Nearby are the gardens of Glenarn
, reputedly one of the best woodland gardens in Scotland. Glenarn was originally planted by the Gibson brothers, and filled with rhododendrons and other plants collected by Kingdom-Ward, Ludlow and Sheriff on their expeditions to Tibet and China. The garden had been neglected for many years when Mike and Sue Thornley acquired it in 1983 and they have spent the last ten years or so gradually restoring it. The mild, damp location supports old plants of Rhododendron tanastyllum, arboreum var. nigagiricum
and Magnolia rostrata
to mention but a few, and all should be at their best at this time of year. Lunch is available here (not included).
In the afternoon we travel to the private gardens at Ross Priory
. The gardens are set around a house of 1693, with an 1812 Gothic addition by James Gillespie Graham, overlooking Loch Lomond. There are splendid rhododendrons, azaleas, selected shrubs and trees, along with a walled garden with glasshouses, a pergola and ornamental plantings.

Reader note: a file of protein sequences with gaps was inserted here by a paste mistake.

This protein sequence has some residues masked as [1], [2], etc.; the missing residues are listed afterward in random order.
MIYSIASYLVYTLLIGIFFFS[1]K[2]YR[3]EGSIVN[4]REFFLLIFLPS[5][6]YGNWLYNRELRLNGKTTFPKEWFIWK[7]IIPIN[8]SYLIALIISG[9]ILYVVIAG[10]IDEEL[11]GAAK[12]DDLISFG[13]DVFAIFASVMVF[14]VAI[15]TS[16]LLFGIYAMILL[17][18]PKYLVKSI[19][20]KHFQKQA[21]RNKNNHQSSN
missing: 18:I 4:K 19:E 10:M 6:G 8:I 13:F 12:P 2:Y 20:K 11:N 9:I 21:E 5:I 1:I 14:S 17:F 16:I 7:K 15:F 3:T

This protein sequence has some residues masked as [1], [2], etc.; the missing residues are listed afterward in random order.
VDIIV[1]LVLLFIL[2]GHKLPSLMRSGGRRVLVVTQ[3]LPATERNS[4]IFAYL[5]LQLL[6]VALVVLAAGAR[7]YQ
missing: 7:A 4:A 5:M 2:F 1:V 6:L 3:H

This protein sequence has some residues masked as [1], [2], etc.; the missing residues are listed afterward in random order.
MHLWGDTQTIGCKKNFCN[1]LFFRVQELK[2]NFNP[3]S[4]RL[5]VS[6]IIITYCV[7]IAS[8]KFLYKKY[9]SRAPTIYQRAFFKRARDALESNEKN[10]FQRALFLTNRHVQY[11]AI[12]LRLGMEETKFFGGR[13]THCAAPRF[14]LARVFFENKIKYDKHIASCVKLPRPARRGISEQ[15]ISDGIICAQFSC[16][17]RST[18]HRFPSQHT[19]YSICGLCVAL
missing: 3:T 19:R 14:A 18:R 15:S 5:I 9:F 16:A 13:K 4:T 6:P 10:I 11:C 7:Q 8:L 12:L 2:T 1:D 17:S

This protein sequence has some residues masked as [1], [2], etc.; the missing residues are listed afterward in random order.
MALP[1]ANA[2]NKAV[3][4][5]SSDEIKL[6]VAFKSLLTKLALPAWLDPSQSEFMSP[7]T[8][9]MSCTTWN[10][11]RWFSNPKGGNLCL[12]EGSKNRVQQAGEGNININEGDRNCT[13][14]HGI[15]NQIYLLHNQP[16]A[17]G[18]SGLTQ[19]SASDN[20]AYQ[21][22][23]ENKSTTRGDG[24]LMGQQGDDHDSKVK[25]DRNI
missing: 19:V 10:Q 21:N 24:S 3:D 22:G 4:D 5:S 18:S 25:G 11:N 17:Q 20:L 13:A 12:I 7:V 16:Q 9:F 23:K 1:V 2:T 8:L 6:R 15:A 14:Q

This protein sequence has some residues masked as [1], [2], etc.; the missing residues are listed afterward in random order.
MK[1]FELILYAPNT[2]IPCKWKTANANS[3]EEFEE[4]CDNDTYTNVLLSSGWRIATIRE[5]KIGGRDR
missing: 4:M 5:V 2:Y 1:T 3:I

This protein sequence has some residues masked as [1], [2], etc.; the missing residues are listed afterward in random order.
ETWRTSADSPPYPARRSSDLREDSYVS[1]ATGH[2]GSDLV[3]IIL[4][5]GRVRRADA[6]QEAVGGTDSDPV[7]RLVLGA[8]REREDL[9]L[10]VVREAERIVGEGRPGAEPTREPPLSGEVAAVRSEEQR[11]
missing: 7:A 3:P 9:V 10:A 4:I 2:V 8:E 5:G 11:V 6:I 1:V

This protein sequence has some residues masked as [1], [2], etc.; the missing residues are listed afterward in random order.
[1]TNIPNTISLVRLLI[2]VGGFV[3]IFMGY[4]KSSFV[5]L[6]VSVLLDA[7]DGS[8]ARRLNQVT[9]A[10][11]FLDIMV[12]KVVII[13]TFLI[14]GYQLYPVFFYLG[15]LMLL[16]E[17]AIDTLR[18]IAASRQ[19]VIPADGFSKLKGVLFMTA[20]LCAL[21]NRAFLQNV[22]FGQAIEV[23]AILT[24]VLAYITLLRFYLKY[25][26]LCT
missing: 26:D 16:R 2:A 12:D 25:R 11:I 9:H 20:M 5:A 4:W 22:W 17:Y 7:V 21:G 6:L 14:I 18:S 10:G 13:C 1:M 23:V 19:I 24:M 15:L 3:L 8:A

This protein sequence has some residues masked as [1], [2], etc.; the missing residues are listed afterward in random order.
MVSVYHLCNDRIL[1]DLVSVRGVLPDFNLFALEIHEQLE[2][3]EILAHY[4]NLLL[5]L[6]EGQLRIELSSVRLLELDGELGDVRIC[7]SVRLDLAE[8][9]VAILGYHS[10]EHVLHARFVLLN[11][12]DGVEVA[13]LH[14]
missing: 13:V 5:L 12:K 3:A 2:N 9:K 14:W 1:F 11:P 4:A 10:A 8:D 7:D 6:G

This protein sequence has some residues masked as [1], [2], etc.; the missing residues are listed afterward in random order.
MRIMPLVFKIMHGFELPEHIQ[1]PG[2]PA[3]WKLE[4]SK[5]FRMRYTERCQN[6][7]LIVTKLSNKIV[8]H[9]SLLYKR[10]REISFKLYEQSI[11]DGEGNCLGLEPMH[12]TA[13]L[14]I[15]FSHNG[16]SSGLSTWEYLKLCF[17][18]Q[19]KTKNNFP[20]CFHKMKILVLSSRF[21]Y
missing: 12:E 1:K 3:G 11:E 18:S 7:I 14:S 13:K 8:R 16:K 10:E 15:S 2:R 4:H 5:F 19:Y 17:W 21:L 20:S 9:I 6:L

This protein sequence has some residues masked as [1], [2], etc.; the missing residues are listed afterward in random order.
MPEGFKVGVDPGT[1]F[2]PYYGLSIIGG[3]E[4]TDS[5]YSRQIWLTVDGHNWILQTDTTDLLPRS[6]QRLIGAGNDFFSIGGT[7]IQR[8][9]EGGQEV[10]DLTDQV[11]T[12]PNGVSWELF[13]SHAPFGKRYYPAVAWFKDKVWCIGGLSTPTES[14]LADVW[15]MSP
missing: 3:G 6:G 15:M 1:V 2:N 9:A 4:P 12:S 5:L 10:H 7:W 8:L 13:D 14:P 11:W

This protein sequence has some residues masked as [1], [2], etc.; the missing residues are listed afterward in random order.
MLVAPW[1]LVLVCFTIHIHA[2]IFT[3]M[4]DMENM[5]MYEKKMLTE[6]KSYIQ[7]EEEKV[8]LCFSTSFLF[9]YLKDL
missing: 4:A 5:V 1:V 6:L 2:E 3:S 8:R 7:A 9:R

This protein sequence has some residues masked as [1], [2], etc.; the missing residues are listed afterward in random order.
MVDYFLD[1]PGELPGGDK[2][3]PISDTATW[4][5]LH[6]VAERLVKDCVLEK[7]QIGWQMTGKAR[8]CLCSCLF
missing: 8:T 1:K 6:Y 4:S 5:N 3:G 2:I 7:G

We return to our hotel, where dinner is served in the evening.Day 3
After breakfast we head for Wemyss Bay where we will catch the morning ferry to Rothesay on the Isle of Bute. Our first visit will be to the spectacular house and gardens of Mount Stuart
, which is one of the largest, most spectacular High Victorian Gothic houses in Britain and yet one of the least known. The gardens were only opened to the general public for the first time in June 1995. These 300 acres of stunning woodlands and gardens are a real treasure trove for the garden enthusiast. The temperate effect of the Gulf Stream on Bute ensures that there are always many exotic plants, palm trees and Mediterranean blooms to be seen here. There is a pavilion glasshouse in the grounds which nurtures rare species from the tropical rain forests of south-east Asia while native British plants thrive in the fertile soils and mild climate. Lunch is available here (not included).